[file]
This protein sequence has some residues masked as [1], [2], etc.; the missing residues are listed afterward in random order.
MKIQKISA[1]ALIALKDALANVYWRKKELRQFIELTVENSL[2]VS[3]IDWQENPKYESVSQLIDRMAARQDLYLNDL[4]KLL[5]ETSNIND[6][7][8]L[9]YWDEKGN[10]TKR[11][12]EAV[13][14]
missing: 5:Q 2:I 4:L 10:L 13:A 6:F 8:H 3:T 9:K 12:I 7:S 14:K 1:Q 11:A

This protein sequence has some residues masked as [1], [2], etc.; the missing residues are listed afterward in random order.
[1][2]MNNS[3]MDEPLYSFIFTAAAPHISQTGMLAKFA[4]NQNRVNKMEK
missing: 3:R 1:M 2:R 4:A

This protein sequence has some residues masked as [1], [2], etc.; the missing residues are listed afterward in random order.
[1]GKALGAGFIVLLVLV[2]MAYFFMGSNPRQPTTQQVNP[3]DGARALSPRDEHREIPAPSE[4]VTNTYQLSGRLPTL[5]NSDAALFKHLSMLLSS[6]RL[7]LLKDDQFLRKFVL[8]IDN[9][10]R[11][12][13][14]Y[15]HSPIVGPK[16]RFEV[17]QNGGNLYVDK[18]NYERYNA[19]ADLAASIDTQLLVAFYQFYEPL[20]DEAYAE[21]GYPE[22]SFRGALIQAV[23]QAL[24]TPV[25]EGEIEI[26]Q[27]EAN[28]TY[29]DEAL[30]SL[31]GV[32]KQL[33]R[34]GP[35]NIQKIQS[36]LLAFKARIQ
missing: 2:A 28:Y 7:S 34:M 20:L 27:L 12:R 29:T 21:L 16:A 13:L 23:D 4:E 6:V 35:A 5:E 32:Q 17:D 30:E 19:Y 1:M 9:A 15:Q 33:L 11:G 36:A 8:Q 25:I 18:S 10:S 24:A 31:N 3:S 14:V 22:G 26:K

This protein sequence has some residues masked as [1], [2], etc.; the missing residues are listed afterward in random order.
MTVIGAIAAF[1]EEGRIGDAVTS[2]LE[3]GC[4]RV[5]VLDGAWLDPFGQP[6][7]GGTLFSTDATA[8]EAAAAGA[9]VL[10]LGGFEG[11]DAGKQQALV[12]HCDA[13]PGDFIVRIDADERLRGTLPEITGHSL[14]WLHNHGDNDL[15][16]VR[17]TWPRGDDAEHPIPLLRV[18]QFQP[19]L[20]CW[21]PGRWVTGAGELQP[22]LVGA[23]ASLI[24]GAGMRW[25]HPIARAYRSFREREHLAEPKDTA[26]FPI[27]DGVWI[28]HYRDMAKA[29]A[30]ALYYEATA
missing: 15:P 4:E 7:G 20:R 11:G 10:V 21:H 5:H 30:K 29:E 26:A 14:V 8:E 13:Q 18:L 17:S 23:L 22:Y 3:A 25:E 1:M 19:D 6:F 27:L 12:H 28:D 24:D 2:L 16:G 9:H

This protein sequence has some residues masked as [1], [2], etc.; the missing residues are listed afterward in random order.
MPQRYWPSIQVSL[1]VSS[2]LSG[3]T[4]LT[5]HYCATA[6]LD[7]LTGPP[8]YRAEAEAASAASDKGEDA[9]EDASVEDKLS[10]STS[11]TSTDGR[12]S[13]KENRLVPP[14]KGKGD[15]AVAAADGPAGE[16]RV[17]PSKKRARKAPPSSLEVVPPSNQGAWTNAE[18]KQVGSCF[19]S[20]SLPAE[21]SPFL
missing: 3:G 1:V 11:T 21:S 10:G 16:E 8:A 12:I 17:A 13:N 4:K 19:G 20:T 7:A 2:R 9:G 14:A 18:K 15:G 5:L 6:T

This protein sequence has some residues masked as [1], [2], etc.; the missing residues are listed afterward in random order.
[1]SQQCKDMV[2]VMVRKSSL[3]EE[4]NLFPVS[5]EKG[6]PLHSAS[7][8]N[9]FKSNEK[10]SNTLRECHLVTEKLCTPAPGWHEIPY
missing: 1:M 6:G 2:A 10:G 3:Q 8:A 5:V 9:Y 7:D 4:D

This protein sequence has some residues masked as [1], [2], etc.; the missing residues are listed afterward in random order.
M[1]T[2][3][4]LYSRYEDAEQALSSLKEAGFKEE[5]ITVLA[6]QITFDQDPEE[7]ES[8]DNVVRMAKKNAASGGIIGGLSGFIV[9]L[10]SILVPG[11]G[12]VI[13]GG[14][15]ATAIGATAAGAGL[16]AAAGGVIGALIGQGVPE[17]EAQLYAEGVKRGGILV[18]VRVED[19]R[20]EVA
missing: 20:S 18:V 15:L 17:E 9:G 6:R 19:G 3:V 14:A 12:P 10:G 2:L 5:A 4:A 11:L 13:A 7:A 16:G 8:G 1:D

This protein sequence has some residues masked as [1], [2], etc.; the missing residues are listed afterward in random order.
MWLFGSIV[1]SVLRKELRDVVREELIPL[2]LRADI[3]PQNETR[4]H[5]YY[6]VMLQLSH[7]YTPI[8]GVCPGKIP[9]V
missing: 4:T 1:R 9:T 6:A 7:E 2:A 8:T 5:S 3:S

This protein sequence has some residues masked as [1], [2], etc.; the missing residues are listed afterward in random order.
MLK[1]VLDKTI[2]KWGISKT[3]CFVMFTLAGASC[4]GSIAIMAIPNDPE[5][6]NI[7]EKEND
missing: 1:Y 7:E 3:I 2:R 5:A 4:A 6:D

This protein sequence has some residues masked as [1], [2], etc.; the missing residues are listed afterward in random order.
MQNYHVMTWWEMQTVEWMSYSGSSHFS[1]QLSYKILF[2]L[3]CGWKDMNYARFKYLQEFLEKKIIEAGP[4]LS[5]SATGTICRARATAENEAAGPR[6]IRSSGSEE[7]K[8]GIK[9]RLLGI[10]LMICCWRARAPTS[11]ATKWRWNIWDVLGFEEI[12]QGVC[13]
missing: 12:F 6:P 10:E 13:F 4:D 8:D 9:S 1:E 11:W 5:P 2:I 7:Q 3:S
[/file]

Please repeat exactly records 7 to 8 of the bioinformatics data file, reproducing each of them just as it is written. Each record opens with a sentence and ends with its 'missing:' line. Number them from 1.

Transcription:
This protein sequence has some residues masked as [1], [2], etc.; the missing residues are listed afterward in random order.
M[1]T[2][3][4]LYSRYEDAEQALSSLKEAGFKEE[5]ITVLA[6]QITFDQDPEE[7]ES[8]DNVVRMAKKNAASGGIIGGLSGFIV[9]L[10]SILVPG[11]G[12]VI[13]GG[14][15]ATAIGATAAGAGL[16]AAAGGVIGALIGQGVPE[17]EAQLYAEGVKRGGILV[18]VRVED[19]R[20]EVA
missing: 20:S 18:V 15:L 17:E 9:G 6:R 19:G 3:V 14:A 12:P 10:G 2:L 5:A 4:A 11:L 13:A 7:A 16:G 8:G 1:D

This protein sequence has some residues masked as [1], [2], etc.; the missing residues are listed afterward in random order.
MWLFGSIV[1]SVLRKELRDVVREELIPL[2]LRADI[3]PQNETR[4]H[5]YY[6]VMLQLSH[7]YTPI[8]GVCPGKIP[9]V
missing: 4:T 1:R 9:T 6:A 7:E 2:A 8:T 5:S 3:S